Sex in this novel is shown as a way of communicating between two people. This is something that not only occurs between the two people involved in the act, but also between the couple and society as a whole. Lurie's various failed relationships demonstrate this. He refuses to listen to Soraya and Melanie outside of his sexual relationship with them, and therefore abuses their relationship. Of course, another important example of sexuality in the story is Lucy and her partner. Because of their homosexual relationship, they are perceived ina different way by society as their relationship does not fit the norm of sexual mores and codes.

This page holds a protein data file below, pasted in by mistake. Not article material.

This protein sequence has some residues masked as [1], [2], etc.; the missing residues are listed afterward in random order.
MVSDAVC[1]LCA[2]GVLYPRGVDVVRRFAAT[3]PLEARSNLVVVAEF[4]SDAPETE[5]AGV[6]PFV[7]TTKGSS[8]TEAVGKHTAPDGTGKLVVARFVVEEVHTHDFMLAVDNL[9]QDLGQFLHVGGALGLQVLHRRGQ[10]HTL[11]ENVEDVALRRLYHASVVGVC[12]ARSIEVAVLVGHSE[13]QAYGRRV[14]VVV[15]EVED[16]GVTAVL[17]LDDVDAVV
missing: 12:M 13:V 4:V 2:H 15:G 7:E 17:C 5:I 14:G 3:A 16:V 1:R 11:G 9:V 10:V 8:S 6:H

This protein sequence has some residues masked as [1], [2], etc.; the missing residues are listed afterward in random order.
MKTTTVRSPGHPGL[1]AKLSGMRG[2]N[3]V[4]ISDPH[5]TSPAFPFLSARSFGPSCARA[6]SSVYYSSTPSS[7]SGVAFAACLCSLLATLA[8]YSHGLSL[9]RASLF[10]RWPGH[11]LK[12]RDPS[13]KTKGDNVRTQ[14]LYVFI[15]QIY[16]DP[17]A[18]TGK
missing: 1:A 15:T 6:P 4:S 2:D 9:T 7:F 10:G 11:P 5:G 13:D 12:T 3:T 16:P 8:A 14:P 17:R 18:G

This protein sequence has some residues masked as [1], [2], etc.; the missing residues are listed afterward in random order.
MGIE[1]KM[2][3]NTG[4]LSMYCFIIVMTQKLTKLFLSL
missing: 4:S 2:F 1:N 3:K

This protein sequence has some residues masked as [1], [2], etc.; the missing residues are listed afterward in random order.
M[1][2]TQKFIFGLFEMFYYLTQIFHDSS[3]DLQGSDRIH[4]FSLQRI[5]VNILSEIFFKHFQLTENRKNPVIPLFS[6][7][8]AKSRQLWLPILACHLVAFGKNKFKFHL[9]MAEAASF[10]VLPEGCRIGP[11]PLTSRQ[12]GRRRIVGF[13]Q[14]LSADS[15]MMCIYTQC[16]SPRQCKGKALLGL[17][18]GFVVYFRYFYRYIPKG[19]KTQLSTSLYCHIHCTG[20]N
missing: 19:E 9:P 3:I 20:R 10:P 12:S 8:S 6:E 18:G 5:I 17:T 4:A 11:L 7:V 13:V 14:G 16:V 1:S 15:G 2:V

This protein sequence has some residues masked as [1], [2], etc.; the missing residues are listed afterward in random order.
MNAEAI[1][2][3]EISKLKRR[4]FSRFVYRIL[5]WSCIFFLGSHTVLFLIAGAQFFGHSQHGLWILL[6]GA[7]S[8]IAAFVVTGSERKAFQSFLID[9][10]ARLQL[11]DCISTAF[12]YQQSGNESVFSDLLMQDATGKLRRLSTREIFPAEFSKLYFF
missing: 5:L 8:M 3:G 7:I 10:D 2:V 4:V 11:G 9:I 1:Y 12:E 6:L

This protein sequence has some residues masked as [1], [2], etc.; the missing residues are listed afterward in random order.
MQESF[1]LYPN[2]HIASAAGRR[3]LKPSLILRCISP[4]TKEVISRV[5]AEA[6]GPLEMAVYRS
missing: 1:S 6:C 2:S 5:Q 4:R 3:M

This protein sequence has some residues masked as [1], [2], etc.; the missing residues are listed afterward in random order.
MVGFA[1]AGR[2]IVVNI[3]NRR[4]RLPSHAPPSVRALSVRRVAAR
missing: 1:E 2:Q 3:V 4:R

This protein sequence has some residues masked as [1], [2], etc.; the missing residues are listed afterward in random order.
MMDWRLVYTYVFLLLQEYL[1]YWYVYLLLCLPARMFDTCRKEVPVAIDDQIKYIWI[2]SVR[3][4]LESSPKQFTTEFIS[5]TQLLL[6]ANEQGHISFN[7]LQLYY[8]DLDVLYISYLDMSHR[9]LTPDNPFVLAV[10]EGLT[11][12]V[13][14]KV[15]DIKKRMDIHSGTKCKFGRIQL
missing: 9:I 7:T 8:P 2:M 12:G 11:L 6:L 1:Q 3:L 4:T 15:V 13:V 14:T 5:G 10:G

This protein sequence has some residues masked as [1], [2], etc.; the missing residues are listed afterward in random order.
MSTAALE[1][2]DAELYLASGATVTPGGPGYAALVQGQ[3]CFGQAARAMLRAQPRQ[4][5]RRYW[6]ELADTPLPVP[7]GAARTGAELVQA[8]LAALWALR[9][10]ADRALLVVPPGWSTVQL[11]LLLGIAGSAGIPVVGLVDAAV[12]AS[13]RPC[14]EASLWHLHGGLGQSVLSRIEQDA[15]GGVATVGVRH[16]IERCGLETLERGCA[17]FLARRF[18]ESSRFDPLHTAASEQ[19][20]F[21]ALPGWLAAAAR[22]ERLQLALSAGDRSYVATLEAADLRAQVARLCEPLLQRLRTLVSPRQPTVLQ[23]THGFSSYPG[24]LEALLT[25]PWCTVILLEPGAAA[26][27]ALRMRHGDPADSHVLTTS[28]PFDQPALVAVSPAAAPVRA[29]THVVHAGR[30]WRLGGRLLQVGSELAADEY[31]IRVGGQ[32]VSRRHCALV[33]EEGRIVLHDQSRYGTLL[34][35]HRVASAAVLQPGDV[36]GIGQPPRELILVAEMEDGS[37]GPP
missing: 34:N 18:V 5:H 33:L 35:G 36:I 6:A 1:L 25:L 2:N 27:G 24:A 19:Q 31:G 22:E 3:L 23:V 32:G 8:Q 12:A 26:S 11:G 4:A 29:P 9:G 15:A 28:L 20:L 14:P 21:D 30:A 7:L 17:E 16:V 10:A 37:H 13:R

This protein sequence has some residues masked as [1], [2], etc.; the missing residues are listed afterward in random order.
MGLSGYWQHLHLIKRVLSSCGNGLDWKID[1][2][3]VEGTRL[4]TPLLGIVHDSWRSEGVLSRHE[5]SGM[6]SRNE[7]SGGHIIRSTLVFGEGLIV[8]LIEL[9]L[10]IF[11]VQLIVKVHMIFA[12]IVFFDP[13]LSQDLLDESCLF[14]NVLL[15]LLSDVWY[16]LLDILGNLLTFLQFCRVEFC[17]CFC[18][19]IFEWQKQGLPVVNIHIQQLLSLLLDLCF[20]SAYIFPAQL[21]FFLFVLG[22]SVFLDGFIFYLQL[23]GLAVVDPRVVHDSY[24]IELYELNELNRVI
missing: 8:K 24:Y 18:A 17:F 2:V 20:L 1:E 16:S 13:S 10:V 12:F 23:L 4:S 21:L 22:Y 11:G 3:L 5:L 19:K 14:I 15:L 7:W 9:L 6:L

Lucy later on views her rape as a way of her assailants expressing their repression and their power over her by marking their territory. She is therefore able to see the rape in perspective and not take it personally. Lurie, who was only able to watch this tragic event unfold from his position of an observer, being locked up, sees it differently and wants justice for his daughter and her assailants. He is unable to understand that justice is something that exists in a very different form if indeed it exists at all in this world that he is a part of.
Sex and sexuality therefore primarily concern relationships and how we communicate with each other, or fail to communicate with each other, in this novel.